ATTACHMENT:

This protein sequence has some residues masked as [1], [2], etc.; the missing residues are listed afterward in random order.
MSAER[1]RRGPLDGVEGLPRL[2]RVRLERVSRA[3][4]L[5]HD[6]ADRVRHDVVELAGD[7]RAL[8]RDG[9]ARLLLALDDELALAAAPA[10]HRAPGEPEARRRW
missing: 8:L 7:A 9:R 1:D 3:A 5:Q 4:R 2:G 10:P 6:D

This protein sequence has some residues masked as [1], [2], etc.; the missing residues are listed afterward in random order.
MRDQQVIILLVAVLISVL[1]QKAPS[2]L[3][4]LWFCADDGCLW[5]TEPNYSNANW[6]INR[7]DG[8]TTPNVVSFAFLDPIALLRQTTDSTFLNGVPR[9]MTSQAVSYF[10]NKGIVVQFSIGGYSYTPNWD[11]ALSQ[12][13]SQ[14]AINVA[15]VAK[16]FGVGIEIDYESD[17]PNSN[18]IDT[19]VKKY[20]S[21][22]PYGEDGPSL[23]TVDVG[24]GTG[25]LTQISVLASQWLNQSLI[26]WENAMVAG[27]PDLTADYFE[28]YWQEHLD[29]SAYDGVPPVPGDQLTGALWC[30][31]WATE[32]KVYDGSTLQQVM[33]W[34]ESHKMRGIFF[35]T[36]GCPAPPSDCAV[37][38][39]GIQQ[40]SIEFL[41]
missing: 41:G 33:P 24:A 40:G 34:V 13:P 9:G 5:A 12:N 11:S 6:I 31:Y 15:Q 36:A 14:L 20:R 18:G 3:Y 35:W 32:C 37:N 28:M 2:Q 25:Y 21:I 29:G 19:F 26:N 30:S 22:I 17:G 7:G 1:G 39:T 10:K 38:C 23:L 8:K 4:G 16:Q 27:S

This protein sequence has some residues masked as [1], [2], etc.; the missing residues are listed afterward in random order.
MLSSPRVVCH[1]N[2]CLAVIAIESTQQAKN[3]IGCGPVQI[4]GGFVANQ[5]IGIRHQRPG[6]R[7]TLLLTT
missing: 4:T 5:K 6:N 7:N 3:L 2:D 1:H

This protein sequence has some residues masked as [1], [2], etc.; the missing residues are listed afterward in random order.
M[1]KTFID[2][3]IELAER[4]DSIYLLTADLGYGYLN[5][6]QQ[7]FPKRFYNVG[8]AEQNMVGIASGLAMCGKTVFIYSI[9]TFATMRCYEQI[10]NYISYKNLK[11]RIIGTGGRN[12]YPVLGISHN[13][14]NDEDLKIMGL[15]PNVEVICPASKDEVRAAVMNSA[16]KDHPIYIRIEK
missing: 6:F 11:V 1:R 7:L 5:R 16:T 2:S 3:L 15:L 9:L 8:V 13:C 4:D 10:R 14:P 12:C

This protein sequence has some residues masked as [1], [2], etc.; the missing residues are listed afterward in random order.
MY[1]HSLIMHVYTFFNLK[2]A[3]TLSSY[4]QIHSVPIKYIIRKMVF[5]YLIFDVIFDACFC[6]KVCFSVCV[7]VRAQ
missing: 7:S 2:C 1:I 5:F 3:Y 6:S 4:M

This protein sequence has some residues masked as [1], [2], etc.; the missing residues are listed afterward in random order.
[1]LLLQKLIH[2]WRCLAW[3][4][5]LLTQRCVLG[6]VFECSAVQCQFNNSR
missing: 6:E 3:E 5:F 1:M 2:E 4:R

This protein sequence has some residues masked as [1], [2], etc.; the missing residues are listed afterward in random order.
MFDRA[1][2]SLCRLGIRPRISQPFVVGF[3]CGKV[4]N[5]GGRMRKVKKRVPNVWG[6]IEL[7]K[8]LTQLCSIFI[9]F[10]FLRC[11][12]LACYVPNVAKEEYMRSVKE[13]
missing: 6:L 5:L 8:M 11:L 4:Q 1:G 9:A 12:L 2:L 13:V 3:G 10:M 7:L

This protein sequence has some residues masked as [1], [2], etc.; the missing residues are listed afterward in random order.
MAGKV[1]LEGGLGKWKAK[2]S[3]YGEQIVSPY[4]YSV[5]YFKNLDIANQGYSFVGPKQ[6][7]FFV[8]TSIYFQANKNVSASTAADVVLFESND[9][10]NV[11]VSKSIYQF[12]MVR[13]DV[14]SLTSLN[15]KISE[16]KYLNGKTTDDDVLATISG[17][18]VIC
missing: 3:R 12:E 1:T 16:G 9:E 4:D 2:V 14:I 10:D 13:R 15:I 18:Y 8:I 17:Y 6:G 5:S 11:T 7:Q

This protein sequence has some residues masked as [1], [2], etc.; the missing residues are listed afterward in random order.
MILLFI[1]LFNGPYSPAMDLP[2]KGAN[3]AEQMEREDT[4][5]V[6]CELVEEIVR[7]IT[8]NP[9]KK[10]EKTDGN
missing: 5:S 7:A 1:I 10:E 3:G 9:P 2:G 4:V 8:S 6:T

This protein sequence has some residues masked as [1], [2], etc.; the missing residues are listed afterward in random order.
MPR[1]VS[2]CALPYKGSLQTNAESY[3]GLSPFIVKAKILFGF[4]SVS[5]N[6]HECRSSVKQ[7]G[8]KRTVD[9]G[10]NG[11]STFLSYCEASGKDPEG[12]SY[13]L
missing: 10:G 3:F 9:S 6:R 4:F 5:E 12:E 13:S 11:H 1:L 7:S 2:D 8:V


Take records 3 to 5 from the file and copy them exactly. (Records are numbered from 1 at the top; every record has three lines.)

This protein sequence has some residues masked as [1], [2], etc.; the missing residues are listed afterward in random order.
MLSSPRVVCH[1]N[2]CLAVIAIESTQQAKN[3]IGCGPVQI[4]GGFVANQ[5]IGIRHQRPG[6]R[7]TLLLTT
missing: 4:T 5:K 6:N 7:N 3:L 2:D 1:H

This protein sequence has some residues masked as [1], [2], etc.; the missing residues are listed afterward in random order.
M[1]KTFID[2][3]IELAER[4]DSIYLLTADLGYGYLN[5][6]QQ[7]FPKRFYNVG[8]AEQNMVGIASGLAMCGKTVFIYSI[9]TFATMRCYEQI[10]NYISYKNLK[11]RIIGTGGRN[12]YPVLGISHN[13][14]NDEDLKIMGL[15]PNVEVICPASKDEVRAAVMNSA[16]KDHPIYIRIEK
missing: 6:F 11:V 1:R 7:L 5:R 16:T 2:S 3:L 15:L 9:L 8:V 13:C 4:D 10:R 14:P 12:C

This protein sequence has some residues masked as [1], [2], etc.; the missing residues are listed afterward in random order.
MY[1]HSLIMHVYTFFNLK[2]A[3]TLSSY[4]QIHSVPIKYIIRKMVF[5]YLIFDVIFDACFC[6]KVCFSVCV[7]VRAQ
missing: 7:S 2:C 1:I 5:F 3:Y 6:S 4:M